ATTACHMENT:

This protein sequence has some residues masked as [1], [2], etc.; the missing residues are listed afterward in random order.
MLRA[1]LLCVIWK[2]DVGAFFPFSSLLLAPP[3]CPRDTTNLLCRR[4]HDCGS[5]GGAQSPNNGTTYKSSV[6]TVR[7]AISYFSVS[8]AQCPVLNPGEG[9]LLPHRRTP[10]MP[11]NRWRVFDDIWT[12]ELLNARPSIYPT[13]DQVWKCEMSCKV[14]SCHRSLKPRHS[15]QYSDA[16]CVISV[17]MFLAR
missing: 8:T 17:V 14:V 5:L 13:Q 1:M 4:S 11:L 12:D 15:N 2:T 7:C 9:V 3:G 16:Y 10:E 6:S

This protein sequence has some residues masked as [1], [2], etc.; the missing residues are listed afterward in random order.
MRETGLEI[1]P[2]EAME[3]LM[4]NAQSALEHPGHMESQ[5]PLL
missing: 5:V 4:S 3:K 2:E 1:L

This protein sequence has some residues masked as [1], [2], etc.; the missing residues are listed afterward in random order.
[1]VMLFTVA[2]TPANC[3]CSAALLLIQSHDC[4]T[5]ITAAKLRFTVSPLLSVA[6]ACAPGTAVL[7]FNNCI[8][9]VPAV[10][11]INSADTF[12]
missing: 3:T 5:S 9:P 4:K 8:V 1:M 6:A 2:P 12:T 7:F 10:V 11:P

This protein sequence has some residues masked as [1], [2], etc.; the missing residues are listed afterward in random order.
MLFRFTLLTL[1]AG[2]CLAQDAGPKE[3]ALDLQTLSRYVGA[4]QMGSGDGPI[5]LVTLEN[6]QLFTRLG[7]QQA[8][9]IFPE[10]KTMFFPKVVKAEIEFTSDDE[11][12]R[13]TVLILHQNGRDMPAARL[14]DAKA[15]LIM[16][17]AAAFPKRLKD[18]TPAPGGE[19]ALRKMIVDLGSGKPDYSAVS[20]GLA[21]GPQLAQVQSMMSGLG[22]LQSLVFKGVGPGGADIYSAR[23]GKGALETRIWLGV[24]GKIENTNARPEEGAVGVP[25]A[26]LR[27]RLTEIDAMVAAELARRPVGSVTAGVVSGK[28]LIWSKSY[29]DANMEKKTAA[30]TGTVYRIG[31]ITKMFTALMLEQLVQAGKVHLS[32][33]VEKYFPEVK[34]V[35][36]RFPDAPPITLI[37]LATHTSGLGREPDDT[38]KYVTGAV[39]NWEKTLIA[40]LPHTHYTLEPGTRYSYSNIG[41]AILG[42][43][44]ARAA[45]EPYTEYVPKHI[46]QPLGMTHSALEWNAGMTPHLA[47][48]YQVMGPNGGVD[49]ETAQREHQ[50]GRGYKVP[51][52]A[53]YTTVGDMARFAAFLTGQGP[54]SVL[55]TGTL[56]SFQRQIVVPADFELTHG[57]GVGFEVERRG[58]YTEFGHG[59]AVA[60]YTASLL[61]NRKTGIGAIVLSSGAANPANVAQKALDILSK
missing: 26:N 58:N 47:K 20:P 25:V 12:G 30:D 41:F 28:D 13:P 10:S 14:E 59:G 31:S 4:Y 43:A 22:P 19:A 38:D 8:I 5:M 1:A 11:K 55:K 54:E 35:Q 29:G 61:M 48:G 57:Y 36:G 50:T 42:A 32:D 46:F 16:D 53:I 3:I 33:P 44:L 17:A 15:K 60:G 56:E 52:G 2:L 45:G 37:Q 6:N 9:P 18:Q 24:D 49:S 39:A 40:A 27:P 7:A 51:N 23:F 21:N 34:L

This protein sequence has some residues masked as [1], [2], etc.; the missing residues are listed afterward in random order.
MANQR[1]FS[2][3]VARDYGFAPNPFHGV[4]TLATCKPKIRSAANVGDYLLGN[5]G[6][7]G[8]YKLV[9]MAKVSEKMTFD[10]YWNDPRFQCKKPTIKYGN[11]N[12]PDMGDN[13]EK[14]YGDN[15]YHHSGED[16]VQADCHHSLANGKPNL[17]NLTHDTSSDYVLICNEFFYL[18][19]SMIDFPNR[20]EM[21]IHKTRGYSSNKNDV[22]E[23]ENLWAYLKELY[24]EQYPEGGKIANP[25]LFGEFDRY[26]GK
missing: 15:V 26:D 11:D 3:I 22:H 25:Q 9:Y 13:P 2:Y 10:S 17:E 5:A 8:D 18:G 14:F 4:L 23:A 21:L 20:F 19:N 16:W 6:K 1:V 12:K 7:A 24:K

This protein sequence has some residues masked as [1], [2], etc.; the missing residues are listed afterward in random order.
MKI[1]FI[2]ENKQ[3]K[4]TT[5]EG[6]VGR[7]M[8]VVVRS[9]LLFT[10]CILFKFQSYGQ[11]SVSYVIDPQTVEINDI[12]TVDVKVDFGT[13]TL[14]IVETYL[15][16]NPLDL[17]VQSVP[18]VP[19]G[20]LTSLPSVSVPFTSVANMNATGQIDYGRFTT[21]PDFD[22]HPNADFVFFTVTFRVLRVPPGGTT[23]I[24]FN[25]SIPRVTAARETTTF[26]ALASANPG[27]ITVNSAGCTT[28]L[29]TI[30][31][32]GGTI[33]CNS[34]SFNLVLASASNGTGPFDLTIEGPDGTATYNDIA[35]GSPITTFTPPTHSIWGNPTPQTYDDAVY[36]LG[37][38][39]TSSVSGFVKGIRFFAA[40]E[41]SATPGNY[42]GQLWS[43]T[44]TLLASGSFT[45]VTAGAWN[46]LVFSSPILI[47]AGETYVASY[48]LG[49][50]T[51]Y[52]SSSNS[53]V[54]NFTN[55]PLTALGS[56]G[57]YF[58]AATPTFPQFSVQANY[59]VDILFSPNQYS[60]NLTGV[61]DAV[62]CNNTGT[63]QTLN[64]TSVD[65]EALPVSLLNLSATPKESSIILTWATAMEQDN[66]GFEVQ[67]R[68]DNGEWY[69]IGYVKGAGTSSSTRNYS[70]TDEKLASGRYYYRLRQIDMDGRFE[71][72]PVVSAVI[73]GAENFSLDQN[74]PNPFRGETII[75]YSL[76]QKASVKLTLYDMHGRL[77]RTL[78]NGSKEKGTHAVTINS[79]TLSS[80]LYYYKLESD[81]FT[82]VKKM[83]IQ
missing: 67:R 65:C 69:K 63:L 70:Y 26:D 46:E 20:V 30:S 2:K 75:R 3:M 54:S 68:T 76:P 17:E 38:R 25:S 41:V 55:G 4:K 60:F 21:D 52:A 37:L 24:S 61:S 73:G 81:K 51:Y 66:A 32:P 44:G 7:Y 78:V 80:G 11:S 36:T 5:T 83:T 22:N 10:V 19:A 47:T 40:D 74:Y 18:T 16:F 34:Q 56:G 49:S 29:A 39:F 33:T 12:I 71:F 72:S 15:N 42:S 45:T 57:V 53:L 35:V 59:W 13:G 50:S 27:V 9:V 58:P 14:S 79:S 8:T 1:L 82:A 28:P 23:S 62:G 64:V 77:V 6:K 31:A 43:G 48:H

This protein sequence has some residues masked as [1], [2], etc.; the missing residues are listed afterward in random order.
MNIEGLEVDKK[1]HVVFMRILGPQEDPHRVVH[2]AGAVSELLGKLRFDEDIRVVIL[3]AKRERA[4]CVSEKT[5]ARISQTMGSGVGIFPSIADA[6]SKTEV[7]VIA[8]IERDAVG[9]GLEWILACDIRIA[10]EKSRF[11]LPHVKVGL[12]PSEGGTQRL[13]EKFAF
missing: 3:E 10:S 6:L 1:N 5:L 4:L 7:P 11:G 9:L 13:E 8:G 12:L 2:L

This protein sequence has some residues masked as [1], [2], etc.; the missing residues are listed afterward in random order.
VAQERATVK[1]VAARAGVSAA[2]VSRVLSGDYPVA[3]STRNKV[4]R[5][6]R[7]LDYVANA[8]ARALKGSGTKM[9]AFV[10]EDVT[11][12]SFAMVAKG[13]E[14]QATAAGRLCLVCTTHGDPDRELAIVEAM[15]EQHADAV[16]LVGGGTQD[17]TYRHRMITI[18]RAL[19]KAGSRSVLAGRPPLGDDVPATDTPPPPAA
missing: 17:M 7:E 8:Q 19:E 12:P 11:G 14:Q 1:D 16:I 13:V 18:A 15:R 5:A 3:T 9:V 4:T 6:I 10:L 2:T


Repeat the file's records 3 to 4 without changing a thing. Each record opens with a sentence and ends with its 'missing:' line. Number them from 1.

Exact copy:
This protein sequence has some residues masked as [1], [2], etc.; the missing residues are listed afterward in random order.
[1]VMLFTVA[2]TPANC[3]CSAALLLIQSHDC[4]T[5]ITAAKLRFTVSPLLSVA[6]ACAPGTAVL[7]FNNCI[8][9]VPAV[10][11]INSADTF[12]
missing: 3:T 5:S 9:P 4:K 8:V 1:M 6:A 2:P 12:T 7:F 10:V 11:P

This protein sequence has some residues masked as [1], [2], etc.; the missing residues are listed afterward in random order.
MLFRFTLLTL[1]AG[2]CLAQDAGPKE[3]ALDLQTLSRYVGA[4]QMGSGDGPI[5]LVTLEN[6]QLFTRLG[7]QQA[8][9]IFPE[10]KTMFFPKVVKAEIEFTSDDE[11][12]R[13]TVLILHQNGRDMPAARL[14]DAKA[15]LIM[16][17]AAAFPKRLKD[18]TPAPGGE[19]ALRKMIVDLGSGKPDYSAVS[20]GLA[21]GPQLAQVQSMMSGLG[22]LQSLVFKGVGPGGADIYSAR[23]GKGALETRIWLGV[24]GKIENTNARPEEGAVGVP[25]A[26]LR[27]RLTEIDAMVAAELARRPVGSVTAGVVSGK[28]LIWSKSY[29]DANMEKKTAA[30]TGTVYRIG[31]ITKMFTALMLEQLVQAGKVHLS[32][33]VEKYFPEVK[34]V[35][36]RFPDAPPITLI[37]LATHTSGLGREPDDT[38]KYVTGAV[39]NWEKTLIA[40]LPHTHYTLEPGTRYSYSNIG[41]AILG[42][43][44]ARAA[45]EPYTEYVPKHI[46]QPLGMTHSALEWNAGMTPHLA[47][48]YQVMGPNGGVD[49]ETAQREHQ[50]GRGYKVP[51][52]A[53]YTTVGDMARFAAFLTGQGP[54]SVL[55]TGTL[56]SFQRQIVVPADFELTHG[57]GVGFEVERRG[58]YTEFGHG[59]AVA[60]YTASLL[61]NRKTGIGAIVLSSGAANPANVAQKALDILSK
missing: 26:N 58:N 47:K 20:P 25:V 12:G 30:D 41:F 28:D 13:P 10:S 14:E 59:G 31:S 4:Y 43:A 22:P 19:A 38:D 8:I 5:M 1:A 11:K 55:K 54:E 35:Q 29:G 61:M 48:G 57:Y 36:G 50:T 42:A 32:D 46:F 16:D 53:I 3:I 33:P 44:L 17:A 15:K 60:G 56:E 52:G 2:L 45:G 37:Q 6:N 9:P 18:Q 24:D 49:S 39:A 40:A 27:P 7:A 51:N 23:F 21:N 34:L